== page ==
Photo/IllutrationFormer Tokyo Governor Shintaro Ishihara attends a meeting of the special research committee of the Tokyo metropolitan assembly as a sworn witness on March 20. (Kazuhiro Nagashima)

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Former Tokyo Governor Shintaro Ishihara on March 20 accepted responsibility for approving land for a new wholesale market but blamed subordinates and the current governor for the fiasco over toxins uncovered at the site.

Ishihara defended himself as a sworn witness at a meeting of a special research committee set up by the Tokyo metropolitan assembly to discuss issues related to the stalled relocation of the Tsukiji fish market to the new site in the Toyosu district.

He often responded, “I did not hear about it (from my subordinates)” and “I have no memory (of that).”

Ishihara was governor when the Tokyo metropolitan government in March 2011 concluded an agreement to buy the Toyosu land from Tokyo Gas Co., which had operated a plant on the site.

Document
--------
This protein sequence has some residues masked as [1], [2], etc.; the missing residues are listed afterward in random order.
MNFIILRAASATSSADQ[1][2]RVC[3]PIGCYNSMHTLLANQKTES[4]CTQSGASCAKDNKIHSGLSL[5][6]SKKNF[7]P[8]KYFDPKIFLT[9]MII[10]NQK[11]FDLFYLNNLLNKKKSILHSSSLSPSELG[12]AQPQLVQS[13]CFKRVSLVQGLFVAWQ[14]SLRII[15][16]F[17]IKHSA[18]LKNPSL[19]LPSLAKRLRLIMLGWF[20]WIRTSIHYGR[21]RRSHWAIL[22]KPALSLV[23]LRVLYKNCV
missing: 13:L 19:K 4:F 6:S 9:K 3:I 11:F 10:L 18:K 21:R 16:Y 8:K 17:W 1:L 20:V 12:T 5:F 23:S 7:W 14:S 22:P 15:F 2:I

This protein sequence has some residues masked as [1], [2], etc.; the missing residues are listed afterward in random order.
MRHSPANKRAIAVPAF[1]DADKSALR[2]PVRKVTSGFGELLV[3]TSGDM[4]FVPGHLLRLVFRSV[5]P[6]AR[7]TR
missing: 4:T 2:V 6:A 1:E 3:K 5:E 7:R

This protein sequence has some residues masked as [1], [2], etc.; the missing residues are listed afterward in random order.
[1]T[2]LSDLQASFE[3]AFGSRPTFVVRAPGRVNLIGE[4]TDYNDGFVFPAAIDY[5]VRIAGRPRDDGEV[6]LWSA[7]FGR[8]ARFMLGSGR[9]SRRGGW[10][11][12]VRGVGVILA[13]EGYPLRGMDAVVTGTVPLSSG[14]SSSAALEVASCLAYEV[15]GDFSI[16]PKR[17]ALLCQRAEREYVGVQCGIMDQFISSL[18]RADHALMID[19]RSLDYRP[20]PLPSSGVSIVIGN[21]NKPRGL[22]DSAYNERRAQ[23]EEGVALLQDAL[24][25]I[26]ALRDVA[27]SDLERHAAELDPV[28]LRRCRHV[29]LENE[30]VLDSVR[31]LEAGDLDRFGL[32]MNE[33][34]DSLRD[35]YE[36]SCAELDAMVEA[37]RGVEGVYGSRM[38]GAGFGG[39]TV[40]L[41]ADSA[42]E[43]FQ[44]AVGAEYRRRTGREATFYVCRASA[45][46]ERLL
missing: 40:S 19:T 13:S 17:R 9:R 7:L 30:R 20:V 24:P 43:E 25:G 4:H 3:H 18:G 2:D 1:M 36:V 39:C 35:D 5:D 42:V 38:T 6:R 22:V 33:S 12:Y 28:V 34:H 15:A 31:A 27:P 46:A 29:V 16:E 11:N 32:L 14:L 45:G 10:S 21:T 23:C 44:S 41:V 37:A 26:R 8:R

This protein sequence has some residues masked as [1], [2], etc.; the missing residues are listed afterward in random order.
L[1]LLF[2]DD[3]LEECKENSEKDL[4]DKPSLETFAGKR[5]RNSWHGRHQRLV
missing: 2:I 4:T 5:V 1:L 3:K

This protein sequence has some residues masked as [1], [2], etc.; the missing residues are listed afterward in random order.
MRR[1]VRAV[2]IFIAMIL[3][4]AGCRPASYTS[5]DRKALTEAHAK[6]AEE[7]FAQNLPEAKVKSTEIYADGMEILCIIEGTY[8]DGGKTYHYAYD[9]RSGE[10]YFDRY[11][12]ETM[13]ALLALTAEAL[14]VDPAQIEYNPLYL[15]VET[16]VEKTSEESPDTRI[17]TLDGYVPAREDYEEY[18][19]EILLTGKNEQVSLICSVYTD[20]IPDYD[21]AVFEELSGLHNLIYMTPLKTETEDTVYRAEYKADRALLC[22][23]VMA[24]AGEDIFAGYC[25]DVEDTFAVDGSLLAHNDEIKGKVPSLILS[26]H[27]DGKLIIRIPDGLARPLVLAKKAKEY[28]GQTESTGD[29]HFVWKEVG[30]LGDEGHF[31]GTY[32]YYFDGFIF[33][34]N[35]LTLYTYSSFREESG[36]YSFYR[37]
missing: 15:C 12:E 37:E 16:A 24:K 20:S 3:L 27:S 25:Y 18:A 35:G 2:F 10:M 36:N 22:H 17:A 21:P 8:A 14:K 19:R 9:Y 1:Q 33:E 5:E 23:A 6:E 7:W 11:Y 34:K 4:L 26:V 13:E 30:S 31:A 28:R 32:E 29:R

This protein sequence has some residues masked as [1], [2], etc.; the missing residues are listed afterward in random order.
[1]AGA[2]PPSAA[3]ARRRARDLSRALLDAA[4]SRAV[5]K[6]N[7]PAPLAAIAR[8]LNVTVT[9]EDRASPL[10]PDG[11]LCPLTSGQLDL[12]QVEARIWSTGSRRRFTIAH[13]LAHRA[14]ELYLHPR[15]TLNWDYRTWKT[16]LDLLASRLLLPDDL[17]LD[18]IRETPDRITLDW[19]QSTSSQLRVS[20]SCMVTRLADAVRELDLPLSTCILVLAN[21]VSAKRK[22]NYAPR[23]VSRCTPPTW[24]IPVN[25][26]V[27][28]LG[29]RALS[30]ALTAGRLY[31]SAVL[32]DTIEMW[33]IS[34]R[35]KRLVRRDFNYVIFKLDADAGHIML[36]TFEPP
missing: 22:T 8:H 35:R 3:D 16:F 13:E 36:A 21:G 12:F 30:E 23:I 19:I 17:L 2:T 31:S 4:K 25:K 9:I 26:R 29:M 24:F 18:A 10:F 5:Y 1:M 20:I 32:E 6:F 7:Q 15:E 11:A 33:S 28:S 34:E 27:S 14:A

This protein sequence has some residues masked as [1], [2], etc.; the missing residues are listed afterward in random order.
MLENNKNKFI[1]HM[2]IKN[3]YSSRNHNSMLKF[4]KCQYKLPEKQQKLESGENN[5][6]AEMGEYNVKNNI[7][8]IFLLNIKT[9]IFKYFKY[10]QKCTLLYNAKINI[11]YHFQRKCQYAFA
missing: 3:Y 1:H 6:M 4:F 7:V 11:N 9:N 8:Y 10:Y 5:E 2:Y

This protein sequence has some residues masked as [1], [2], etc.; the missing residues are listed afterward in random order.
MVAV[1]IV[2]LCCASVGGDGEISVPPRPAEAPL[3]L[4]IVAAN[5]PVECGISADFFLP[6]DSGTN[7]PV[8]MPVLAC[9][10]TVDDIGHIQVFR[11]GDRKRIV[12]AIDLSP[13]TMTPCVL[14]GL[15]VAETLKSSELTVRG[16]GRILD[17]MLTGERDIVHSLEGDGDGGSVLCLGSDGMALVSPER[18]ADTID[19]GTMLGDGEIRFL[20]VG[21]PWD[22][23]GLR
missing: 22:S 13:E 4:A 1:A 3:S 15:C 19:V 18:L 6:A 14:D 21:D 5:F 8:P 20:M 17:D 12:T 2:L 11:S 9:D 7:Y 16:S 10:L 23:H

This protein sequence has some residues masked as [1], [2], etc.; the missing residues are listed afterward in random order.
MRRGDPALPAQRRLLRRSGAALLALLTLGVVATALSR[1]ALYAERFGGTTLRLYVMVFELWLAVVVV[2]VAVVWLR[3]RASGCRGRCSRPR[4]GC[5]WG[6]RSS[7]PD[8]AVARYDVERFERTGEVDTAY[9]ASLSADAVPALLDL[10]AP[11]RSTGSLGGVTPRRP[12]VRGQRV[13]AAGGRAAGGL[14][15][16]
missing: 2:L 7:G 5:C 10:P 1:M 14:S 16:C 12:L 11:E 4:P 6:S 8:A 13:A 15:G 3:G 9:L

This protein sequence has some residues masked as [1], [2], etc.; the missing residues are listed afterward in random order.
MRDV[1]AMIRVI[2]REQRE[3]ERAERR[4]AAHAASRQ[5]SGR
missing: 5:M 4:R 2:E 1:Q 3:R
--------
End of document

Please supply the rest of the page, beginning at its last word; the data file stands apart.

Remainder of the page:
He said he entrusted the initial negotiations with Tokyo Gas to Takeo Hamauzu, who was a vice governor from 2000 to 2005.

“I did not receive reports (from Hamauzu about the negotiations). I was not in a position to ask him for details of the talks. I did not have the knowledge to do so, either,” Ishihara said.

The former governor was also asked why the metropolitan government in 2011 did not require Tokyo Gas to shoulder any additional financial burden for measures to clean up the contaminated land.

Ishihara said he only learned about that last year.

“I do not recall receiving reports (from my subordinates about that),” he said.

Regarding the decades-old Tsukiji fish market, Ishihara said, “It is the most unsuitable place to handle fresh food for the people of Tokyo.” He cited the possibility of asbestos used in the facilities spreading in all directions.

When he was governor, Ishihara said he would achieve a safety level at Toyosu that was higher than standards designated by laws.

When asked about his pledge on March 20, he said: “I made it very strict. The hurdle may have been too high.”

But he emphasized that the Toyosu site was still safe to use.

“Using today’s technologies, you can percolate (the contaminated groundwater), pump it out and discard it in the sea. The groundwater will not be used in the market,” he said.

Ishihara also criticized current Tokyo Governor Yuriko Koike, who has postponed the market relocation that was originally scheduled for November last year.

“I cannot understand why she does not approve the relocation,” he said. “She is bearing responsibility for the failure to act.”